Just the thought of a stress fracture sends endurance athletes into a panic. They are challenging to diagnose and require lots of recovery time. It’s why so many athletes sink into a state of denial when the discomfort creeps in and avoid going to the doctor until the pain becomes unbearable.

After one of the most impressive triathlon performances in history, Jan Frodeno was sidelined by a stress fracture for the remainder for the 2018 season.

The most common stress fractures occur in the lower limbs – in the foot (metatarsals) and lower leg (tibia). However, as we’ve seen in the past year, these low energy fractures can strike higher up – in the femur, hips and sacrum. Last year, Paula Findlay had to take time off from running in the middle of the season with a femoral stress fracture near the hip. Jan Frodeno and Ben Hoffman were forced to withdraw from the 2018 Ironman World championship with sacral stress fractures. Findlay was able to return to racing later in the year, but both Frodeno and Hoffman were sidelined for nearly six months before racing again (Hoffman won 2019 Ironman South Africa).

Paula Findlay returned to racing 2018 Ironman 70.3 Boulder after a femoral stress fracture. Photo: @koruptvision

Related: The two most common ways a sacral fracture occurs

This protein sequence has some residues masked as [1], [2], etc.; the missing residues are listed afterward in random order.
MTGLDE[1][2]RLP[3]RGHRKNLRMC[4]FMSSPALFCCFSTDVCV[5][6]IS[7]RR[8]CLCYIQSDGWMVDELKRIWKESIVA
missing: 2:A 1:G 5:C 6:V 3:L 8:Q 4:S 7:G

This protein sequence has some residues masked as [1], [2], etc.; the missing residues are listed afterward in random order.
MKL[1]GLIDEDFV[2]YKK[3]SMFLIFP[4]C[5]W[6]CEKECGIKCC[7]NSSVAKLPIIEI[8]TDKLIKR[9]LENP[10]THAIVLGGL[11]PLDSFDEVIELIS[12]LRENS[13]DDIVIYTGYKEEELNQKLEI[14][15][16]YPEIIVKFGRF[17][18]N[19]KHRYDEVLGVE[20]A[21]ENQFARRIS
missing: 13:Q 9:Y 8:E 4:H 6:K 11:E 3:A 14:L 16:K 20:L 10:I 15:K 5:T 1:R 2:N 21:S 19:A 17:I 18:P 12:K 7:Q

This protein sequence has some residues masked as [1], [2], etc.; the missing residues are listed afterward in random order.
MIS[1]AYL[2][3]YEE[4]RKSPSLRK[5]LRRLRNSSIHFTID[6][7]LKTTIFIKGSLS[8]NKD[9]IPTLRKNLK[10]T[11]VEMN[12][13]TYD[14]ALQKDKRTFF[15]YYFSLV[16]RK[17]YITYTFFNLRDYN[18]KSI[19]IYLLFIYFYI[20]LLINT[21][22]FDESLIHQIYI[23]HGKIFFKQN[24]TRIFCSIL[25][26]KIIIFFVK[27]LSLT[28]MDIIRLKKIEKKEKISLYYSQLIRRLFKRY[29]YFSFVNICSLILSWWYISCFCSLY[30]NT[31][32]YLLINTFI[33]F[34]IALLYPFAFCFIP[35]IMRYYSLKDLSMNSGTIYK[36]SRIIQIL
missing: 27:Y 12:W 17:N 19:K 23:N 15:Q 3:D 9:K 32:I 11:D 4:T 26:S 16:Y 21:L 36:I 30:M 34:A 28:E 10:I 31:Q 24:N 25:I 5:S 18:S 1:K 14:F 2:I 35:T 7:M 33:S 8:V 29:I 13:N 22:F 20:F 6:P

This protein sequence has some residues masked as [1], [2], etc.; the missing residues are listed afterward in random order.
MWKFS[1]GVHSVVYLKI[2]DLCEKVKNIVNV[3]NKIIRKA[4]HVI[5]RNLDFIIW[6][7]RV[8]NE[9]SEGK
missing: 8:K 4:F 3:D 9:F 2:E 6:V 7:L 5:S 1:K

Discomfort or pain in the legs is not something to be taken lightly. Dr. Paddy McCluskey, the Chief Medical Officer at the Canadian Institute of Sport in Victoria, BC shares a few of the most common warning signs of a stress fracture:

  • Localized pain
  • Visible swelling in the area of pain/discomfort
  • A drastic change in training volume (time/distance)
  • A drastic increase in training load (volume x intensity)

What increases your risk?

In general, nutrition can play a significant role in the onset of a stress fracture. “Prolonged low energy avaliability (caloric intake), slows down bone metabolism and weakens bone health,” says McCluskey. “Someone who is in this state for too long greatly increases the risk of stress fractures in the hips down (due to the impact of training).”

It is important to realize that there is usually no one single cause for a stress fracture, as some individuals are at predisposed risk. “Low bone density is one of the most common clinical warning signs of a stress fracture risk,” says McCluskey. “Along with low values of calcium and vitamin D – the building blocks of our bones – these nutritional deficiencies are common in endurance athletes.”

Related: Vitamin D: Are you getting enough?

How to reduce your risk?

Reducing your risk is nearly impossible for endurance athletes as it comes with the territory, as does the risk of concussions in hockey. However, you can significantly reduce the likelihood of a stress fracture by doing the following:

  1. Adequate diet – having blood work done
  2. Conscientious muscle strengthening and stretching – warmup, activation drills and cool down
  3. Replacing running shoes before they wear out
  4. Avoiding sudden increases in running volume and training load
  5. Heeding the warnings of pain and discomfort in feet, shins, upper leg, hips and lower back

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